Teaching Philosophy

The goal of higher education is to equip students with the critical thinking skills necessary to be socially conscious, engaged global citizens. In teaching, I aim to educate students about human cultural diversity. As a result, my approach to teaching emphasizes:

  1. Fostering critical thinking skills, such as problem solving, analyzing evidence, and marshalling evidence to construct and critique arguments.
  2. Challenging students to link course concepts beyond the classroom, through community-engaged learning and personal reflection.
  3. Developing the skills necessary to engage as independent scholars with diverse communities in a global society, such as writing ability, visual and oral presentation, and working collaboratively.

As a teacher, I meets these goals through archaeological inquiry and a focus on how material culture structures human interactions in both the past and present.


Previously taught as instructor of record:

Principles of Archaeology. Designed Course. This course introduces students to the theoretical and methodological approaches archaeologists use to study the past.

Landscapes: People, Place, and the Past. Designed Course. This course explores the role of place and space in archaeological research. Focusing on historic landscapes in upstate New York, students gain hands on experience collecting, analyzing, and interpreting regional-scale data addressing key anthropological questions.

Analytical Methods in Archaeology. Designed Course. This upper level course engages students in all steps of the archaeological research design process, from developing research questions and testable hypotheses, to collecting and analyzing new data in the field and laboratory.

Archaeology of Death. Designed Course. This course explores mortuary practices through the archaeological record and what they can tell us about ritual, social, economic, and ideological institutions in the past.

Stuff: Materiality and Inequality. Co-Designed Course. In keeping with the history
of U.S. four-field anthropology, it examines the social origins of inequality through the lenses of material culture and technologies of production, labor and social structure, and hierarchy.

Human Ancestors. Designed Course. This course explores human evolution from a biocultural perspective with an emphasis on human diversity in the past and present.

Archaeology of Migration. This course explores the social, organizational, and environmental consequences of migration in the past.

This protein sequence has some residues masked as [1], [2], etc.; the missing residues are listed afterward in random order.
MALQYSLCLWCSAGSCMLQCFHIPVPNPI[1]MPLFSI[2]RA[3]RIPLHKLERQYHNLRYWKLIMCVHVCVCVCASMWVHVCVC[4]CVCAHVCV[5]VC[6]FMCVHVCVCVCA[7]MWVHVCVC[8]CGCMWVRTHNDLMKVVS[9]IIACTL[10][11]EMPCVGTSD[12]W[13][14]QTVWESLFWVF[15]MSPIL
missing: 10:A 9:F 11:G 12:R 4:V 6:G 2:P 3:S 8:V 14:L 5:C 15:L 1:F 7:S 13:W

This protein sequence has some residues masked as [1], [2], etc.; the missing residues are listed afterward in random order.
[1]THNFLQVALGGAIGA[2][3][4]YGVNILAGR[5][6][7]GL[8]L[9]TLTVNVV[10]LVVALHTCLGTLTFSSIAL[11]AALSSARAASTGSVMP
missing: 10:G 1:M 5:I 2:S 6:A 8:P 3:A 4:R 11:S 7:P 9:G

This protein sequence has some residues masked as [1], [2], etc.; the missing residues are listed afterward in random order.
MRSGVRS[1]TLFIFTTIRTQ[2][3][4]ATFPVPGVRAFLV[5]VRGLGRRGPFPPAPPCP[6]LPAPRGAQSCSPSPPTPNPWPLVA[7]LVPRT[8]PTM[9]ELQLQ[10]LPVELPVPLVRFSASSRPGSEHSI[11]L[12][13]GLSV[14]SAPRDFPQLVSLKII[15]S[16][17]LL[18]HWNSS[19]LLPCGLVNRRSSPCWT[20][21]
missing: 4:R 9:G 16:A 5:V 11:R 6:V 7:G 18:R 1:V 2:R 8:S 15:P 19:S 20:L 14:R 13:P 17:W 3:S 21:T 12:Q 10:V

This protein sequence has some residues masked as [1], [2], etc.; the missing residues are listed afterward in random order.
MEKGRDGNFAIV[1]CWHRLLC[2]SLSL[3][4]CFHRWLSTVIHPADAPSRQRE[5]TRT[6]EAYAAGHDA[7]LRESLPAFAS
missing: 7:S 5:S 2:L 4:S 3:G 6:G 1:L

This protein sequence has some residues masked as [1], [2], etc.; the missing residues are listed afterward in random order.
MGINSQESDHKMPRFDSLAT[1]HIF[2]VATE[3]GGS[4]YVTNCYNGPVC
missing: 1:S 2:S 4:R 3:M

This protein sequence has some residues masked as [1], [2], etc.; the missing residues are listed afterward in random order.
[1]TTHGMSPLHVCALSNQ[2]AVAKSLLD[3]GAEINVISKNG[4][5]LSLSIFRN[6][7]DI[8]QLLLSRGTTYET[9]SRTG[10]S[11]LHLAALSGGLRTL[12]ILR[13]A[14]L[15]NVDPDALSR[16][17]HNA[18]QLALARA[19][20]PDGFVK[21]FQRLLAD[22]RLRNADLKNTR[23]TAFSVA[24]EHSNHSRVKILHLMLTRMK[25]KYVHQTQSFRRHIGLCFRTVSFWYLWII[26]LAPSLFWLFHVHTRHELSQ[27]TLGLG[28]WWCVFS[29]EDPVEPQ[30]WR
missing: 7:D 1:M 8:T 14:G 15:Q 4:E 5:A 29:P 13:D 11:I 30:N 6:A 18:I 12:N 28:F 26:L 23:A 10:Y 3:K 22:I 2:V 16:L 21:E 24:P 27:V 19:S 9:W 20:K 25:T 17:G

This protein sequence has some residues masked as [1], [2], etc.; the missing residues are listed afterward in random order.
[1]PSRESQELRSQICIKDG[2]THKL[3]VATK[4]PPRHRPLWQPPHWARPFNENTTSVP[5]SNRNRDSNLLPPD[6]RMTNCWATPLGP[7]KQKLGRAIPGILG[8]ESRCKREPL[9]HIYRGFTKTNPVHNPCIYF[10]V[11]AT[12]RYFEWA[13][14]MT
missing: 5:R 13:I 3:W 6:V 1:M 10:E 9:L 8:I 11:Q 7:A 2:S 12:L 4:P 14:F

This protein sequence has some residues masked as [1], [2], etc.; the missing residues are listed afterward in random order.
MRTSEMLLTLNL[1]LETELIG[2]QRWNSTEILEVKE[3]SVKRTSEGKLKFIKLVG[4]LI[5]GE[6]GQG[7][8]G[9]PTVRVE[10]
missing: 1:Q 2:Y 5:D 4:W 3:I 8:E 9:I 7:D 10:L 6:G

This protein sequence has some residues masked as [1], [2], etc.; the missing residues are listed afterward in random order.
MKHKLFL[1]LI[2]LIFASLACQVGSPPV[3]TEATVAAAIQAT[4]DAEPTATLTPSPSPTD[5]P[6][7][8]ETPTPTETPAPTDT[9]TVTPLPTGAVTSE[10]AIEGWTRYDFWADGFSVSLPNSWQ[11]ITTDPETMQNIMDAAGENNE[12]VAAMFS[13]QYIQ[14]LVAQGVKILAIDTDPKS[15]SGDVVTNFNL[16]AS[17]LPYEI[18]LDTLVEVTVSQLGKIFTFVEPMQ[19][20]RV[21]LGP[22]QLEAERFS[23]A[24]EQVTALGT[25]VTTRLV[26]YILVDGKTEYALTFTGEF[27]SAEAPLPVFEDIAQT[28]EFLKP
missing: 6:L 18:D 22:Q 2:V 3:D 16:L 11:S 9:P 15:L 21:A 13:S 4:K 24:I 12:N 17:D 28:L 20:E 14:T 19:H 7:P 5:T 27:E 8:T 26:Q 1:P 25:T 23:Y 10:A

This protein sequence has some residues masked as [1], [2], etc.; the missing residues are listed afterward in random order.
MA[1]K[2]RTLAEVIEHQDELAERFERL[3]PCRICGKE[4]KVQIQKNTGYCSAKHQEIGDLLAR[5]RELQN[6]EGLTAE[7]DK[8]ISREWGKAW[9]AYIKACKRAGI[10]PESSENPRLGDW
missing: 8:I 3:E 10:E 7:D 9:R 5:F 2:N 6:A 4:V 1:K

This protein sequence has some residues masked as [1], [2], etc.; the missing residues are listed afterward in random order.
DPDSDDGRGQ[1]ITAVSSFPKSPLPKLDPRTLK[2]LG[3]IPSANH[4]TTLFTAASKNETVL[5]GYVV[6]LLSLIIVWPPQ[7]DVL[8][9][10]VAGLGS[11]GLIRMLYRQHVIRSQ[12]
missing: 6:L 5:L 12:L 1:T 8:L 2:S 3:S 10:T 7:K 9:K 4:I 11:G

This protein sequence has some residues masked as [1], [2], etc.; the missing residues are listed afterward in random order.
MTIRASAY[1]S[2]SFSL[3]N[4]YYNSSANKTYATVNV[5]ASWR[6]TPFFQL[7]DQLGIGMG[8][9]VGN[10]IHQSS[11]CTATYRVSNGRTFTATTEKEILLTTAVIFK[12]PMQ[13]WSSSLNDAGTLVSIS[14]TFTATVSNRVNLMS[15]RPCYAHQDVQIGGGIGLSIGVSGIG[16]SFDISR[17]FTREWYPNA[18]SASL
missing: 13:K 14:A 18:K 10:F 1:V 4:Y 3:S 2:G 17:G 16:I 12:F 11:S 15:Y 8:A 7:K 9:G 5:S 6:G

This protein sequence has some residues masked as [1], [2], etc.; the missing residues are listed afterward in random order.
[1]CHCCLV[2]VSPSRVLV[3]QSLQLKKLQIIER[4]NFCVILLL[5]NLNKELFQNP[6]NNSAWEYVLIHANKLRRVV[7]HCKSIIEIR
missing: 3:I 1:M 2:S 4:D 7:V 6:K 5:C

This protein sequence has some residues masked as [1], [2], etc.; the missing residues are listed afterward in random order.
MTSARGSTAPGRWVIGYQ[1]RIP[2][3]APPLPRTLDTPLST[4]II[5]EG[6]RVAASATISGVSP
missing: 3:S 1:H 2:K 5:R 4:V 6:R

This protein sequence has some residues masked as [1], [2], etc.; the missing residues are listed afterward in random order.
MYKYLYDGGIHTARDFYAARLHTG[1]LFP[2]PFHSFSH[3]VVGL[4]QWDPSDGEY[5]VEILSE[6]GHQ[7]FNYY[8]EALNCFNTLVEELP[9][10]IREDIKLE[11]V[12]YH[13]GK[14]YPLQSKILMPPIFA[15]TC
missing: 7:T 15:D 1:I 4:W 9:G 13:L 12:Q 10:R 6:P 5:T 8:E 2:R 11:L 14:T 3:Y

Persistent Questions of the Past. Archaeologists have an opportunity, even a responsibility, to address big topics such as political change, food security, climate change, economic inequality, and societal collapse and resiliency. Paired with the Winslow Series in Archaeology, this course addresses a persistent question of the study of the past.

Archaeology Field Course. This immersive course provides students training in archaeological field methods, research design, and collaboration. Fieldwork is conducted in Ashe County, North Carolina.

The Archaeology of Bling. Designed Course. This course explores the dynamic roles material culture signaling played in the evolution of human societies, connecting the present and the past.

Archaeology as Advocacy. Designed Course. This community-based learning course examines how archaeology and heritage are employed in modern political discourse, connecting students with community partners in Transylvania, Romania, to explore how archaeology can be used as an advocacy tool for threatened mining communities.

Time and Culture in the Northwest. Designed Course. This course examines social change in prehistoric and early historic Northwest United States, with a particular focus on the environment and indigenous identity.

Our Primate Heritage. Designed Course. This general education course explores science and human evolution through the lens of human variation and primate diversity. This course has a lab component that engages students and develops transferable skills through collaborative hands-on activities including osteological analyses, qualitative and quantitative data collection, and writing scientific reports.

Biology, Technology, and Culture. Designed Course. This upper-level course explores the biocultural consequences of major technological and social innovations throughout human evolution.